Iran executes opposition figure Ruhollah Zam
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State television said the "counter-revolutionary" Zam was hanged in the morning after the supreme court upheld his sentence due to "the severity of the crimes" committed against the Islamic republic.
Judiciary spokesman Gholamhossein Esmaili had on Tuesday said Zam's sentence was upheld by the supreme court "more than a month ago".
London-based rights group Amnesty International, in a statement after his verdict was confirmed, described Zam as a "journalist and dissident".
It said the confirmation marked "a shocking escalation in the use of the death penalty as a weapon of repression."
State television said he was "under the protection of several countries' intelligence services."
The official IRNA news agency said he was also convicted of espionage for France and an unnamed country in the region, cooperating with the "hostile government of America", acting against "the country's security", insulting the "sanctity of Islam" and instigating violence during the 2017 protests.
At least 25 people were killed during the unrest in December 2017 and January 2018 that was sparked by economic hardship.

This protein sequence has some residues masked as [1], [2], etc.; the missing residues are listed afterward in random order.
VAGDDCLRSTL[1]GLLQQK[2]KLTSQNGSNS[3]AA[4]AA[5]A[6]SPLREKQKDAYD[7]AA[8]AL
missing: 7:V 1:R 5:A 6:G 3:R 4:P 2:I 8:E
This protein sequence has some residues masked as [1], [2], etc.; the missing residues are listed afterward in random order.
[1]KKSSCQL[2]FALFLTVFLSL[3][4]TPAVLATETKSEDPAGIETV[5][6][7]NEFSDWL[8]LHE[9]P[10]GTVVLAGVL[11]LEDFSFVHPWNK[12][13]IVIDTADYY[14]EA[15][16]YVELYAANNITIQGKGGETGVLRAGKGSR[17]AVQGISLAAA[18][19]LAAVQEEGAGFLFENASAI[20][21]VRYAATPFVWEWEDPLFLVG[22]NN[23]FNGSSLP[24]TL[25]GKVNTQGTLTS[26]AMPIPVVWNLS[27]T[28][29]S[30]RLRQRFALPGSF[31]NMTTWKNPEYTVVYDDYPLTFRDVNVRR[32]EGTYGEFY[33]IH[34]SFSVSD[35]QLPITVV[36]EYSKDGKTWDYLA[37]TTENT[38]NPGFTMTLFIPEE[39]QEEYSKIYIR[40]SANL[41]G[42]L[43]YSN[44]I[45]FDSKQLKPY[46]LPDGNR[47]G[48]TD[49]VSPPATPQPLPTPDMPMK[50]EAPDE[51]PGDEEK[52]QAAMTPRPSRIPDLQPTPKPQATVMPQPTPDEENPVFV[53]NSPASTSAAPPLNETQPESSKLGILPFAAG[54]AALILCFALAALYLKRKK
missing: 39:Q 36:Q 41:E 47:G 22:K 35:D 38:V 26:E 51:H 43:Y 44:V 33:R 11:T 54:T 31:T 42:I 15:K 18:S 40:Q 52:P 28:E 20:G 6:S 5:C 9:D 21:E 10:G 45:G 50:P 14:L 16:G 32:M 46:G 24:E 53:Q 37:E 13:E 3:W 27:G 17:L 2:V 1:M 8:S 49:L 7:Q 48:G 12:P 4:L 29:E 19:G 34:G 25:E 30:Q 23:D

Zam, who was granted political asylum in France and reportedly lived in Paris, ran a channel on the Telegram messaging app called Amadnews.
Telegram shut down the channel after Iran demanded it remove the account for inciting an "armed uprising".
'Corruption on earth'
Zam was charged with "corruption on earth" -- one of the most serious offences under Iranian law -- and sentenced to death in June.
State television aired an "interview" with him in July, in which he appears as saying he believed in reformism until he was detained in 2009 during protests against the disputed re-election of ultra-conservative president Mahmoud Ahmadinejad.
He also denied having instigated violence through his Telegram channel.
Amnesty has repeatedly called on Iran to stop broadcasting videos of "confessions" by suspects, saying they "violate the defendants' rights".
Navid Afkari, a 27-year-old wrestler, was executed at a prison in the southern city of Shiraz in September.
The judiciary said he had been found guilty of "voluntary homicide" for stabbing to death a government employee in August 2018.
Shiraz and several other urban centres across Iran had been the scene of anti-government protests and demonstrations at the time over economic and social hardship.
Three young men were also sentenced to death over links to deadly 2019 protests, but Iran's supreme court said last week that it would retry them over a request by their defence team.
Their sentences were initially upheld by a tribunal over evidence the judiciary said was found on their phones of them setting alight banks, buses and public buildings during the wave of anti-government protests.
Amnesty International said Iran executed at least 251 people last year, the world's second highest toll after China.